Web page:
Dillard notes that interest in the new garden club spiked quickly. It attracted 195 followers to its Facebook page in just 10 days after its announcement.

“We asked people what they were interested in, so we could schedule speakers,” she says. “The most requested topics: Drip irrigation, vegetable selection, composting, healthy soil, canning and ‘what’s eating my garden?’ ”

Beilgard notes that interest in growing food has come back in a big way. That’s important to an agriculturally based institution such as the Grange.

“The Orangevale community has a huge – and growing – community of agriculture,” he says. “The local Orangevale-Fair Oaks Food Bank has a 1-acre farm, supplying food to the underserved. Local churches in the area have or are starting their own gardening plots. (That’s) along with our awesome farmers market that brings fresh produce and vegetables from our surrounding areas.”

The Food Bank Farm is hosting its plant sale from 8:30 to 11:30 a.m. Saturday, next to the Food Bank at 6401 Main Ave., Orangevale.

“They have been assisted by gardeners in the area helping to grow healthy veggie plants for the sale,” Dillard says.

Gardeners helping gardeners and farmers helping farmers; that’s part of Orangevale’s roots, too.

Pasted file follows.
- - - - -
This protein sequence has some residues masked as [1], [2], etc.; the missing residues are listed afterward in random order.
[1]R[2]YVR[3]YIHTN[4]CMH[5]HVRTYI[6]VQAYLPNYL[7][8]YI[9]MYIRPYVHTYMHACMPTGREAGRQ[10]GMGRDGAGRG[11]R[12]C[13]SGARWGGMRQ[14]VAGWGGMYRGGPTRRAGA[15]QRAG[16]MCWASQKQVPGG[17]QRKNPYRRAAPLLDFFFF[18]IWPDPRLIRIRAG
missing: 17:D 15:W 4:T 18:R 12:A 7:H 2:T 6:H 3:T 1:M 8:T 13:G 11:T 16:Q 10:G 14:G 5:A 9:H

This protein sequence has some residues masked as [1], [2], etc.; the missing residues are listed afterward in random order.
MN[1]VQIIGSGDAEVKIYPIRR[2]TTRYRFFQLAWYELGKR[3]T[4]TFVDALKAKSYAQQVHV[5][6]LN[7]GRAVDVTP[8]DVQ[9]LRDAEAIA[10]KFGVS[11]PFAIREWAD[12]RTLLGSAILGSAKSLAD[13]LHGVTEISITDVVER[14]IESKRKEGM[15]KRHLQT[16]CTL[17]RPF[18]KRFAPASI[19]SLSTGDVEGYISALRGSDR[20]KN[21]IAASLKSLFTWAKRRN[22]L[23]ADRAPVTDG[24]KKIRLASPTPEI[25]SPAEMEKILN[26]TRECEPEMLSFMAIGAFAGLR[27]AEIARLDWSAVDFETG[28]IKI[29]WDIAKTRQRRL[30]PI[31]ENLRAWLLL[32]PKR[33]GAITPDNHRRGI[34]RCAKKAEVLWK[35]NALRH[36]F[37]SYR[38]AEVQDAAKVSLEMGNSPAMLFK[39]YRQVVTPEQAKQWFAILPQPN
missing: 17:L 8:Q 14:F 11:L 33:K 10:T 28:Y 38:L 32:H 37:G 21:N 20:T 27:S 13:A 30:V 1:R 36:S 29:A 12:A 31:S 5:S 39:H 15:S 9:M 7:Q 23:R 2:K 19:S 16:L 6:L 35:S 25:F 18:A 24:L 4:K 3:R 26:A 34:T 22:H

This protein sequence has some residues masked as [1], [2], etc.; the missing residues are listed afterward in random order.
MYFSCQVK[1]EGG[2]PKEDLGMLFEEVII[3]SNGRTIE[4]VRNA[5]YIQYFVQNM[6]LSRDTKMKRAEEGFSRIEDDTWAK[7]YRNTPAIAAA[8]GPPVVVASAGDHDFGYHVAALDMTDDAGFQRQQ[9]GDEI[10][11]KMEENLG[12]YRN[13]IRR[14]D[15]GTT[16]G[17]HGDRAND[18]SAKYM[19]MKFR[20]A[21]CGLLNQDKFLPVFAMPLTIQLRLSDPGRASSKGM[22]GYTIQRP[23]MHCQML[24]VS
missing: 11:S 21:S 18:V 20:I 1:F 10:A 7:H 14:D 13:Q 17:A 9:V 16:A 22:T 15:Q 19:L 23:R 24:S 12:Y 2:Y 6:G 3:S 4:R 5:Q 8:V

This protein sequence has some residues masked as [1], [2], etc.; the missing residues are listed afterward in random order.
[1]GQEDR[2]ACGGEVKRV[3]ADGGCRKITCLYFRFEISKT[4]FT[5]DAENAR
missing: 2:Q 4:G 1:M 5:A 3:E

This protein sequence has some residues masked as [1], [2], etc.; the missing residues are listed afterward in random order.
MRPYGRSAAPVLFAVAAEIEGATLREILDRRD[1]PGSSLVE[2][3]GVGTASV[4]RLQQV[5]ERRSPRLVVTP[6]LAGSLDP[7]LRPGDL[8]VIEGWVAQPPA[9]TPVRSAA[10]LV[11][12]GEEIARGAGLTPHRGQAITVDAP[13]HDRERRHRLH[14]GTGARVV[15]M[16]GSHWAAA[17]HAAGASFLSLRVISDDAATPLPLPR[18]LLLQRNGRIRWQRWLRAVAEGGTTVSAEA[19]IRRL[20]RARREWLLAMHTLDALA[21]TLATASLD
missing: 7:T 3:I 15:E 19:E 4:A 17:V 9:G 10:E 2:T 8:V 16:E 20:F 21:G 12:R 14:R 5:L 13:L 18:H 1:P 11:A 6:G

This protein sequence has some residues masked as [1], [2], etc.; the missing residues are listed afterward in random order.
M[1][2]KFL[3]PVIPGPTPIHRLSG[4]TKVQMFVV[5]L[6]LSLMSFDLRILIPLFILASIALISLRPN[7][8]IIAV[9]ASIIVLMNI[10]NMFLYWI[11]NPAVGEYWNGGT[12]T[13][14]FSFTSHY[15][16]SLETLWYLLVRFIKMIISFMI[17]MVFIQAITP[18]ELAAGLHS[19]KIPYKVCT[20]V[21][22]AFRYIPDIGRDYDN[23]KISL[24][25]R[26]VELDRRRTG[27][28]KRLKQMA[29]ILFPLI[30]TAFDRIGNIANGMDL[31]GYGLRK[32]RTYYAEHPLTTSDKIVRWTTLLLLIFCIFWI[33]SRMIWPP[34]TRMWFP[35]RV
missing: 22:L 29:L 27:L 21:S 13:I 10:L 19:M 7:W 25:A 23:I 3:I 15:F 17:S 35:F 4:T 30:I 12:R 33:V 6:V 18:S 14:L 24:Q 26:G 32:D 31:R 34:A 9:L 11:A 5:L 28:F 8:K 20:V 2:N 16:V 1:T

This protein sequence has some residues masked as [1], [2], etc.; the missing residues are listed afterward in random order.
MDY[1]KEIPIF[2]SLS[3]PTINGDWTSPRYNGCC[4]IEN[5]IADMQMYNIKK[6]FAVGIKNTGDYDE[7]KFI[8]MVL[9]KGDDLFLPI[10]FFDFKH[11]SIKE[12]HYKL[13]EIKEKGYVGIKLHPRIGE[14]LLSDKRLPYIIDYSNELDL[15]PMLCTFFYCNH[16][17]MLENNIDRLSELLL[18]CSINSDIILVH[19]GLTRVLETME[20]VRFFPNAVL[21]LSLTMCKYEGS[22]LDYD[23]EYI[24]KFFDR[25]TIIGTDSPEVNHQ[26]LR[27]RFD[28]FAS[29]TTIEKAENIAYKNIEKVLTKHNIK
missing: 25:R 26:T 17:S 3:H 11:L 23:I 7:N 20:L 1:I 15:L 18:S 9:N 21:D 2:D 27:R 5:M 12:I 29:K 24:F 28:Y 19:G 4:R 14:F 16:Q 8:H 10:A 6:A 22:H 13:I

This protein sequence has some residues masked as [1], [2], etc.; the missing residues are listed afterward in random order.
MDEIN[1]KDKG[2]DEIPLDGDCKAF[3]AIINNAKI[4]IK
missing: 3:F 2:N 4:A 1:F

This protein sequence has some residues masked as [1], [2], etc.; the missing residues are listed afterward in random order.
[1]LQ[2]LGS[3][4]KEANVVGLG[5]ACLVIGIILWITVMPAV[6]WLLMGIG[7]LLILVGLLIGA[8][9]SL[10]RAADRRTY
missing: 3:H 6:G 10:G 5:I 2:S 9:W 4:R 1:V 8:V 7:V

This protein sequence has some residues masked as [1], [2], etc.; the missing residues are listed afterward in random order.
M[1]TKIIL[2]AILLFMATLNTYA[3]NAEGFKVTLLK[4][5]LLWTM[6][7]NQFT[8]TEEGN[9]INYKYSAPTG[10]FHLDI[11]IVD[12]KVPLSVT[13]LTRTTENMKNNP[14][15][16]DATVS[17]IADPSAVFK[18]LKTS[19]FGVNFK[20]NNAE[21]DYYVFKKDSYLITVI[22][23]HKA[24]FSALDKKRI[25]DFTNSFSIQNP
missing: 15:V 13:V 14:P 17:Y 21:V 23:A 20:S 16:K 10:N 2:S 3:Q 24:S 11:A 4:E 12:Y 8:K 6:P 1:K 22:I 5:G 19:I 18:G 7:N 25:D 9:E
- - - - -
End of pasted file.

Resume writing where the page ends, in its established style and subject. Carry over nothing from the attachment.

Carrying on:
Says Beilgard, “The Grange’s vision is to see the farming community awaken once again and make farming and gardening what Orangevale is about.”

For information on the Orangevale-Fair Oaks Food Bank, go to


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Garden Checklist for week of May 19

Temperatures will be a bit higher than normal in the afternoons this week. Take care of chores early in the day – then enjoy the afternoon. It’s time to smell the roses.

* Plant, plant, plant! It’s prime planting season in the Sacramento area. If you haven’t already, it’s time to set out those tomato transplants along with peppers and eggplants. Pinch off any flowers on new transplants to make them concentrate on establishing roots instead of setting premature fruit.

* Direct-seed melons, cucumbers, summer squash, corn, radishes, pumpkins and annual herbs such as basil.

* Harvest cabbage, lettuce, peas and green onions.

* In the flower garden, direct-seed sunflowers, cosmos, salvia, zinnias, marigolds, celosia and asters.

* Plant dahlia tubers. Other perennials to set out include verbena, coreopsis, coneflower and astilbe.

* Transplant petunias, marigolds and perennial flowers such as astilbe, columbine, coneflowers, coreopsis, dahlias, rudbeckia and verbena.

* Keep an eye out for slugs, snails, earwigs and aphids that want to dine on tender new growth.

* Feed summer bloomers with a balanced fertilizer.

* For continued bloom, cut off spent flowers on roses as well as other flowering plants.

* Don’t forget to water. Seedlings need moisture. Deep watering will help build strong roots and healthy plants.

* Add mulch to the garden to help keep that precious water from evaporating. Mulch also cuts down on weeds. But don’t let it mound around the stems or trunks of trees or shrubs. Leave about a 6-inch to 1-foot circle to avoid crown rot or other problems.